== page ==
In evaluating the program, we determined that it was not as draconian as the public has been led to believe. It is much more carefully targeted and managed, and its potential value is real. Nonetheless, we concluded that the program was not limited adequately to protect the legitimate privacy interests of Americans.
With that in mind, we made three fundamental recommendations with regard to the program:
1. The government should not hold the database. One of the grave dangers, historical experience teaches, is the risk of some misguided public official—whether a J. Edgar Hoover or a Richard Nixon—using this extraordinary data to do harm, to learn information about free speech, about political associations, about political enemies. Although the metadata consists only of phone numbers, if you look at the pattern of a person’s calls over an extended period of time, you can learn a lot that can be put to nefarious use. Therefore, we recommended that the information should remain in the hands of the telephone service providers, who already have it for billing purposes. But the government itself should not hold the data.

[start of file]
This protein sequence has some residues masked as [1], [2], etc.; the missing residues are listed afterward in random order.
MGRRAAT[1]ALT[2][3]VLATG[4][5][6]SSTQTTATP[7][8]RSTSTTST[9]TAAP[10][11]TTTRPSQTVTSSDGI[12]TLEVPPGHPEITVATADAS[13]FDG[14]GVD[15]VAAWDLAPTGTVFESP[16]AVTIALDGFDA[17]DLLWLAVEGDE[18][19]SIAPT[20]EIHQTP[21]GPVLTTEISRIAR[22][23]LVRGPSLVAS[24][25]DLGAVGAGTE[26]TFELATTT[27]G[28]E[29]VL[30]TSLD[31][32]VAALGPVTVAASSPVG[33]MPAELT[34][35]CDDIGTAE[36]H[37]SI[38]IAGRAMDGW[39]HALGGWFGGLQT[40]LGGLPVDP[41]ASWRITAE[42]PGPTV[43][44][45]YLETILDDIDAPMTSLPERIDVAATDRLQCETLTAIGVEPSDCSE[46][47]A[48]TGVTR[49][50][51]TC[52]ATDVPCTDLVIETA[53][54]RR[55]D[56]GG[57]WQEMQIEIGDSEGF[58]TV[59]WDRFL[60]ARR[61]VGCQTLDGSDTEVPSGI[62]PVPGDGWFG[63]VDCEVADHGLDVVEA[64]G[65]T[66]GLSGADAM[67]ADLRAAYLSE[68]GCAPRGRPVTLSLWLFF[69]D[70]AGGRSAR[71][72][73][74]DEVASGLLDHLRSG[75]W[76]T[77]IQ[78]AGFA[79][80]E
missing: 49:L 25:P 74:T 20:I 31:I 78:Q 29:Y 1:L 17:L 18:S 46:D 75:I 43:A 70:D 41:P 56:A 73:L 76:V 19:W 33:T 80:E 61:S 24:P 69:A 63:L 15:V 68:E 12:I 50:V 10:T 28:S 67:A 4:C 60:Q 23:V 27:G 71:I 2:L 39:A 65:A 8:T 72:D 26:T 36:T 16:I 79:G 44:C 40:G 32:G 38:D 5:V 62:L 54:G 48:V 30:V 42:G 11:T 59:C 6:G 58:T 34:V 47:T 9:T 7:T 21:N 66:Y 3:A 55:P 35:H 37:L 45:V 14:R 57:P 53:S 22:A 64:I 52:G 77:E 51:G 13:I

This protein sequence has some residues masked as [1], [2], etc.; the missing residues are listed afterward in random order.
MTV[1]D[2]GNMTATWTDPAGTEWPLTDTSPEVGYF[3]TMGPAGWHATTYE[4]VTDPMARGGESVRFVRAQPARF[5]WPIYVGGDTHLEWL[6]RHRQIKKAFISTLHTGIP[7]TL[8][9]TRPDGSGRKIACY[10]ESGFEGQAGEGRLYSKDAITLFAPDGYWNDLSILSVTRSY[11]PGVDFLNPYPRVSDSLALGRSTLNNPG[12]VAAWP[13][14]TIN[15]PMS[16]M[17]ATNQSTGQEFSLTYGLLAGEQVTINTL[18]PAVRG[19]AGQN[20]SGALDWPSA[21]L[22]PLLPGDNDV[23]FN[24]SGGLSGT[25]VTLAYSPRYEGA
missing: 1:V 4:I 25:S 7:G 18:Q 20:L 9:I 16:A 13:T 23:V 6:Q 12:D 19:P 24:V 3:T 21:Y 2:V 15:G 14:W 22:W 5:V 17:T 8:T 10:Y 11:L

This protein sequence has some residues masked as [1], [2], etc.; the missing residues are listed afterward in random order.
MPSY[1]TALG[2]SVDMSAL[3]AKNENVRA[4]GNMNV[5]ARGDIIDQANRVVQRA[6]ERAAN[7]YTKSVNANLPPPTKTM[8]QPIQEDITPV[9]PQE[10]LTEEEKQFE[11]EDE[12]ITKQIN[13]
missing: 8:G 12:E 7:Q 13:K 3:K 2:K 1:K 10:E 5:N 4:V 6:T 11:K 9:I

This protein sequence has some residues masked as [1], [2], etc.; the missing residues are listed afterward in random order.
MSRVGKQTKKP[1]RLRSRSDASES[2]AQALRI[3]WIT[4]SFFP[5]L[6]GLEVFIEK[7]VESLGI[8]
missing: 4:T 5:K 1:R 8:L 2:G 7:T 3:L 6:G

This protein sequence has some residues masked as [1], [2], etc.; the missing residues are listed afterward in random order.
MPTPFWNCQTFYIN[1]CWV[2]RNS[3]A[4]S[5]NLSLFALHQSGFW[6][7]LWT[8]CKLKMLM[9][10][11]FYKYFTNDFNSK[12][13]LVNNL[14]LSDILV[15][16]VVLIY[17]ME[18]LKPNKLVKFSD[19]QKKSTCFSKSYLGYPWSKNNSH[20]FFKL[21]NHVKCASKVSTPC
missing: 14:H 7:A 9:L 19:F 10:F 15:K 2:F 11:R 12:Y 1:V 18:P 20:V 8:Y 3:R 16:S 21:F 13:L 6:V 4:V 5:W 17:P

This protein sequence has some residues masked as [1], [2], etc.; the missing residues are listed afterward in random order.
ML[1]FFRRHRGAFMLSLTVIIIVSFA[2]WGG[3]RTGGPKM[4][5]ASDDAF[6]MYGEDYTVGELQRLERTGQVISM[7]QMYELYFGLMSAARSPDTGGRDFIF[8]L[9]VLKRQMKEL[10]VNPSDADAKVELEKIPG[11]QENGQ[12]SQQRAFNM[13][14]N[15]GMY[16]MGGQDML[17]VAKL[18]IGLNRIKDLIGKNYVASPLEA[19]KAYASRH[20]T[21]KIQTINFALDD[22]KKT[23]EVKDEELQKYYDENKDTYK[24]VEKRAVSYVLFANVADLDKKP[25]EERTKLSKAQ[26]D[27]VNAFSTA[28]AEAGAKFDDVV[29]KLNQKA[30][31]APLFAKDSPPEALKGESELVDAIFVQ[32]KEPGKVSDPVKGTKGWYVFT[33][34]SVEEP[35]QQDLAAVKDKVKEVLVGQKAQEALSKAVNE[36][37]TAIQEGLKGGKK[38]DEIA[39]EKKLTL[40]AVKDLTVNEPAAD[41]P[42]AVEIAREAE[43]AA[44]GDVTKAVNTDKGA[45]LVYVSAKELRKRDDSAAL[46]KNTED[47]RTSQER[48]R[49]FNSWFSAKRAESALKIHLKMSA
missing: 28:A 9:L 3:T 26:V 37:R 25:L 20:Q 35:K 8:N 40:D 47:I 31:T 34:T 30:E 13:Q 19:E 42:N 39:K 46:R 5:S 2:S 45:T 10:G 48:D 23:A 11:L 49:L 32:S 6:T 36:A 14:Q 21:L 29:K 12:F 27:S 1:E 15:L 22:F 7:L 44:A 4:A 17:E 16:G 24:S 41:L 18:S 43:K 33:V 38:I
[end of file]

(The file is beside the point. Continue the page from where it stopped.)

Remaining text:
2. The NSA should not be able to query the database without a court order. Human nature being what it is, the people engaged in the enterprise of finding bad guys are likely to err on the side of suspicion where a neutral or detached observer might not. That’s why we ordinarily require search warrants issued by neutral and detached judges in criminal investigations. We therefore recommended that the NSA should not be allowed to query the database on the basis of its own analysts’ judgment. The Foreign Intelligence Surveillance Court should have to determine independently and in each instance whether the standard of reasonable and articulable suspicion is met. This requirement would also reduce substantially the risk of unlawful access to the database. 3. The data should not be held for more than two years. We concluded that five years is unnecessary. The data gets stale, its value depreciates, and the risks of misuse increase as the information accumulates.